Electrons are sub-atomic, negatively charged particles orbiting the nuclei of atoms. Unimaginably tiny, these particles only 1/2000th the mass of the nucleus move at nearly the speed of light in extremely tight orbits at varying distances from the nuclei based on the amount of energy the electrons have.
These distances—the areas of empty space—are the orbitals, and the arrangement of orbitals determines the unique chemical properties of the atoms, and thus the elements the atoms form. Electron configuration means the particular arrangement of electrons for each element.
The simplest atom is an isotope of hydrogen, protium. It has a single proton for a nucleus, and a single electron orbiting that proton. Since an atom must have at least one proton to be considered an atom, a handy way to keep track of electrons is to know the number of protons in the nucleus.
So while hydrogen can get by with but a single proton and its lonely electron, the upper limit of electrons may not have been reached, since humans are still creating new elements in labs. The highest number of electrons possible in a naturally occurring element is uranium, with 92 protons and 92 electrons in a stable atom.
Electrons in the orbitals are arranged in orbital shells, and these shells can be divided into sublevels (1s, 2s, 3s and up to 7s, for the s orbital). The original names—sharp, principal, diffuse and fundamental—are now used as shorthand: s, p, d and f.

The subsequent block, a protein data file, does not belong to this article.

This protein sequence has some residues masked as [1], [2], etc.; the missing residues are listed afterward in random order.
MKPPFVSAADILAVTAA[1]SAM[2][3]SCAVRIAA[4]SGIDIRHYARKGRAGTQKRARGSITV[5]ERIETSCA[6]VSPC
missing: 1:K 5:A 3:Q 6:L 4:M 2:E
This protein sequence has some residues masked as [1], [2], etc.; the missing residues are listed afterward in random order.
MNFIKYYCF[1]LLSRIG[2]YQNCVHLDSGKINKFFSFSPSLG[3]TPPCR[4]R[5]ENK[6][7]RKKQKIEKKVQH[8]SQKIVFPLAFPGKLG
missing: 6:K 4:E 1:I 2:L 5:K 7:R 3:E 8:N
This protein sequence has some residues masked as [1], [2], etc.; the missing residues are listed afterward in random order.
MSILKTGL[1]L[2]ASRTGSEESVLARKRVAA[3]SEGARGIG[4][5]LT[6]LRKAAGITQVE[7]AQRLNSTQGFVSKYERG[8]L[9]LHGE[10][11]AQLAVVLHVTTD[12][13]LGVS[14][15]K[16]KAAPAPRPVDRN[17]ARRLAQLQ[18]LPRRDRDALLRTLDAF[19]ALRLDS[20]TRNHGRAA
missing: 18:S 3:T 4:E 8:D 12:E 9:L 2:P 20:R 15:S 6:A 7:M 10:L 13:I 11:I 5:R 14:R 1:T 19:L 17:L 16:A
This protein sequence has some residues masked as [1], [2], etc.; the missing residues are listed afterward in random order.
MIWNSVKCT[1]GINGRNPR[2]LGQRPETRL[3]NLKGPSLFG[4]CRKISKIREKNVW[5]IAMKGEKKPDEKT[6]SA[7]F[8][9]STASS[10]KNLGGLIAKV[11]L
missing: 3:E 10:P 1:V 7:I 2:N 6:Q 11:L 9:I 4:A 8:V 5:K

The s orbital is spherical, the p orbital is shaped as if two water droplets were pulling apart, the d orbital has been described as butterfly shaped, and the f orbital often defies characterization, or even attempts to draw it, having seven different bulbous shapes possible.
The shapes of these orbitals are not physically limiting spaces. Rather, they are probability areas—places in which the chance of finding an electron is extremely high. The chance of finding a low-energy electron in the s orbital is extremely high, but exactly where it is at any given moment can never be determined. The chance of finding a more energetic electron within the shape of a p orbital is extremely high, but one cannot say conclusively where the electron is.
Electrons in the s orbital, for example, could actually be moving through the nucleus itself, despite the almost universal notion that electrons orbit the nucleus, staying well away from it due to the opposite charges of nucleus (+) and electron (-).
The Aufbau principle dictates that orbitals fill from the lowest (s-orbital) level first, and no orbital can hold more than two electrons with opposite spin (paired electrons) at a time.
We can infer the energy levels of the electrons from their orbital, and within the orbital, the shells, filling in precise order as 1s, 2s, 2p, 3s, 4s, 3d, 4p, 5s, 4d, 5p, 6s, 4f, 5d, 6p, 7s, 5f, 6d and 7p.
Electrons move between levels by gaining or giving off energy. So an electron at the lowest energy level can be bumped to a higher level if energy is added, through a photon of light. That electron then jumps to a higher energy level. More often than not, however, the instability of the jump results in the electron giving off a burst of energy (a photon) and returning to its previous, lower energy level.
Most chemists do not concern themselves with energy levels of electrons and their configurations, having moved past the concept to spend more time on more challenging matters.
The orbitals provide a handy reference, though, giving a basis for work on bonding, formation of ions, prediction of cations and anions, and other chemistry.